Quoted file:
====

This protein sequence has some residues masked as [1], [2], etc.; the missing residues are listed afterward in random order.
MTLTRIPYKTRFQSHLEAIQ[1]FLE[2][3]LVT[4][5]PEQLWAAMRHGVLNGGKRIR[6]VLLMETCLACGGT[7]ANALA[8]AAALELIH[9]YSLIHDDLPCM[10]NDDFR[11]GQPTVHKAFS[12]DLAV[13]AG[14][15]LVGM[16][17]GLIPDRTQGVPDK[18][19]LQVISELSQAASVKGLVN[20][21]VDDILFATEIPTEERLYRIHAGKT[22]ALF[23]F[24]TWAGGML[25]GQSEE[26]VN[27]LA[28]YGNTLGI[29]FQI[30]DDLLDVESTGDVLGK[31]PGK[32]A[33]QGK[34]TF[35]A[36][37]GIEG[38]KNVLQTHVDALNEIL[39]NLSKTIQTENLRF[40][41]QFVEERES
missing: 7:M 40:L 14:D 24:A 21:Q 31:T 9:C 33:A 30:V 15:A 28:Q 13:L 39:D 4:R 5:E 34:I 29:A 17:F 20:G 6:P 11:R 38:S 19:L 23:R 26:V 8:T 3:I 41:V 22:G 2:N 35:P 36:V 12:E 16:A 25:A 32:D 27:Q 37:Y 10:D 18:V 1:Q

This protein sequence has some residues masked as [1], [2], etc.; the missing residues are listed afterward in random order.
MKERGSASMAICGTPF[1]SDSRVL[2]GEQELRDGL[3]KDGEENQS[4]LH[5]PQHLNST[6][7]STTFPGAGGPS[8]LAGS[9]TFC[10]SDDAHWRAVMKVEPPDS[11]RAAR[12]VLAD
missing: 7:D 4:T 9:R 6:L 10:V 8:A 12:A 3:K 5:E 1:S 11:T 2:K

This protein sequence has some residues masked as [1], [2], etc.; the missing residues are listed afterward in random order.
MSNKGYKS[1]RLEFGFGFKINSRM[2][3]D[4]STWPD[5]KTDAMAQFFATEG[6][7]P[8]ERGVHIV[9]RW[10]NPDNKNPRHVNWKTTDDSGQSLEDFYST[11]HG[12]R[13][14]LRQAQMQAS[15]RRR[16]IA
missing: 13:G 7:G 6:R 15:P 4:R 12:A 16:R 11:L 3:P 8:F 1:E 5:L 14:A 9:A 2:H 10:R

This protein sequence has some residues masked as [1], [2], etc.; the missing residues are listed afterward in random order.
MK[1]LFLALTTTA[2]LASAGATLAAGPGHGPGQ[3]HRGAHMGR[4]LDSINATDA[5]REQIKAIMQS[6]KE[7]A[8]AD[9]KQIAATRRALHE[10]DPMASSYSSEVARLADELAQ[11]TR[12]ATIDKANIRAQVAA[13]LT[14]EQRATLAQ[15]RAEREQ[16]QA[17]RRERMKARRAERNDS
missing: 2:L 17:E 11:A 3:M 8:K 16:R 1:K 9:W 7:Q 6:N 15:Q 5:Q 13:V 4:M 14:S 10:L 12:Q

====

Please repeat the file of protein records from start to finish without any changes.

This protein sequence has some residues masked as [1], [2], etc.; the missing residues are listed afterward in random order.
MTLTRIPYKTRFQSHLEAIQ[1]FLE[2][3]LVT[4][5]PEQLWAAMRHGVLNGGKRIR[6]VLLMETCLACGGT[7]ANALA[8]AAALELIH[9]YSLIHDDLPCM[10]NDDFR[11]GQPTVHKAFS[12]DLAV[13]AG[14][15]LVGM[16][17]GLIPDRTQGVPDK[18][19]LQVISELSQAASVKGLVN[20][21]VDDILFATEIPTEERLYRIHAGKT[22]ALF[23]F[24]TWAGGML[25]GQSEE[26]VN[27]LA[28]YGNTLGI[29]FQI[30]DDLLDVESTGDVLGK[31]PGK[32]A[33]QGK[34]TF[35]A[36][37]GIEG[38]KNVLQTHVDALNEIL[39]NLSKTIQTENLRF[40][41]QFVEERES
missing: 7:M 40:L 14:D 24:A 21:Q 31:T 9:C 33:A 30:V 15:A 28:Q 13:L 39:D 4:R 5:E 34:I 29:A 17:F 20:G 6:P 11:R 38:S 19:L 23:R 26:V 8:T 3:I 41:V 22:G 2:N 35:P 36:V 12:E 16:A 25:A 32:D 27:Q 37:Y 10:D 18:V 1:Q

This protein sequence has some residues masked as [1], [2], etc.; the missing residues are listed afterward in random order.
MKERGSASMAICGTPF[1]SDSRVL[2]GEQELRDGL[3]KDGEENQS[4]LH[5]PQHLNST[6][7]STTFPGAGGPS[8]LAGS[9]TFC[10]SDDAHWRAVMKVEPPDS[11]RAAR[12]VLAD
missing: 7:D 4:T 9:R 6:L 10:V 8:A 12:A 3:K 5:E 1:S 11:T 2:K

This protein sequence has some residues masked as [1], [2], etc.; the missing residues are listed afterward in random order.
MSNKGYKS[1]RLEFGFGFKINSRM[2][3]D[4]STWPD[5]KTDAMAQFFATEG[6][7]P[8]ERGVHIV[9]RW[10]NPDNKNPRHVNWKTTDDSGQSLEDFYST[11]HG[12]R[13][14]LRQAQMQAS[15]RRR[16]IA
missing: 13:G 7:G 6:R 15:P 4:R 12:A 16:R 11:L 3:P 8:F 1:E 5:L 14:A 9:A 2:H 10:R

This protein sequence has some residues masked as [1], [2], etc.; the missing residues are listed afterward in random order.
MK[1]LFLALTTTA[2]LASAGATLAAGPGHGPGQ[3]HRGAHMGR[4]LDSINATDA[5]REQIKAIMQS[6]KE[7]A[8]AD[9]KQIAATRRALHE[10]DPMASSYSSEVARLADELAQ[11]TR[12]ATIDKANIRAQVAA[13]LT[14]EQRATLAQ[15]RAEREQ[16]QA[17]RRERMKARRAERNDS
missing: 2:L 17:E 11:A 3:M 8:K 16:R 1:K 9:W 7:Q 6:N 15:Q 5:Q 13:V 4:M 14:S 10:L 12:Q